As I mentioned, the women wanted to hear my story, which I always feel slightly weird sharing since it's definitely still being written. They were so intrigued to hear about what I was doing in my global travels, and the type of implant I have was a completely foreign concept to them. Of course, they wrote down all the details and were eager to look it up later. Though the phonologist did not understand English, I was told, through the 'translator', that I spoke well for someone who is hard of hearing. I found this to be an interesting observation since she was able to deduce this conclusion without speaking and understanding the same language, but since phonology is essentially the study of sounds, I guess she knows what she's talking about. 

We chatted back and forth about how I played soccer, that women playing soccer in Argentina is not super popular, how I was mainstreamed growing up, etc. Then, they had some fun! They begged me to speak in Spanish. Ugh, that was embarrassing, and all I could think of were the basic phrases, "My name is Ashley," "I'm from Los Angeles, CA," "I'm 27 years old," "I play soccer," all super kindergarten level Spanish. They giggled but were appreciative of my efforts to speak their language.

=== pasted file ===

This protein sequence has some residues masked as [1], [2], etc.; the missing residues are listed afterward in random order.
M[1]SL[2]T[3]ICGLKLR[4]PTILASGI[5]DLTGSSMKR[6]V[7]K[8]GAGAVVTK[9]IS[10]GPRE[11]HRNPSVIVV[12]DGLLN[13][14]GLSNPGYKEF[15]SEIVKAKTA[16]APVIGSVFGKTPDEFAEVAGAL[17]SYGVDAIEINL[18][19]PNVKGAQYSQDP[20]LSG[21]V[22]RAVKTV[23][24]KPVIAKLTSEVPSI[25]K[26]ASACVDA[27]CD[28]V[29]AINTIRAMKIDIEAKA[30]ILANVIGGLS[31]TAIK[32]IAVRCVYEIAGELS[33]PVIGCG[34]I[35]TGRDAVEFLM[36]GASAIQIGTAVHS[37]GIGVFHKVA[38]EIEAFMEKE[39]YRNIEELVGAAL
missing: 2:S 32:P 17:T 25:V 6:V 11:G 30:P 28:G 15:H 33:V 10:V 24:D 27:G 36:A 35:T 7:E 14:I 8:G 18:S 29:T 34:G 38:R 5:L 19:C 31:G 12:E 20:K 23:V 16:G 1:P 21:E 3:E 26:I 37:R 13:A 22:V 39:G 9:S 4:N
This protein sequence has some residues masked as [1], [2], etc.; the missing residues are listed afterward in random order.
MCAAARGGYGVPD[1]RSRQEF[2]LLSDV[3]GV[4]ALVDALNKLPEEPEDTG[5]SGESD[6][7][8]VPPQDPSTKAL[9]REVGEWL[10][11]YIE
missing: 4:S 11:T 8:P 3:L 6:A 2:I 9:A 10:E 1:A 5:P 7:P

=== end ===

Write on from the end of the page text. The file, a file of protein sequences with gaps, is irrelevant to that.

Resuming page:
At this point, it was late afternoon, and the museum would be closing soon, so it was time for me to leave. On my way out, Gabriel asked me what batteries my hearing aid required. I proceeded to, in very white girl Spanish, answer with "trece" which means 13. He smiled and ran off quickly coming back with a small packet of my hearing aids, a gift to me, but he was extra excited to point out what it said on the packet... "Colaboramos con el Colegio Las Lomas Oral donde los ninos sordos aprenden a escuchar y a hablar." This loosely translates to, "We collaborate with the school where deaf children learn to listen and talk." He wanted me to know that in addition to creating the power source for hearing technology, that this battery company works with the deaf/hoh community directly!

We kissed each other goodbye on the cheek (one of my favorite things about Argentinian culture), and I was out the door. The uber ride there and home, thanks to making this venture solo and the Argentinians being social humans, consisted of Spanglish conversations but conversations nonetheless. In between listening or pretending to understand my uber driver (on the way home) talk about how he travels and dances for a living, I couldn't help but think about what a unique experience I'd just had. Gabriel and his team were so inviting, so warm, and so willing to chat with me. There was a mutual respect for each other, and I gained a new perspective on technology and the dedication from hearing folks to make our world easier to navigate. 

I know I get frustrated easily with my 'disability', but I think it took seeing the progression of advancements in this type of technology for me to take a step back and acknowledge that I have a lot to be grateful for, and the best is yet to come, especially in an era that is so technologically driven.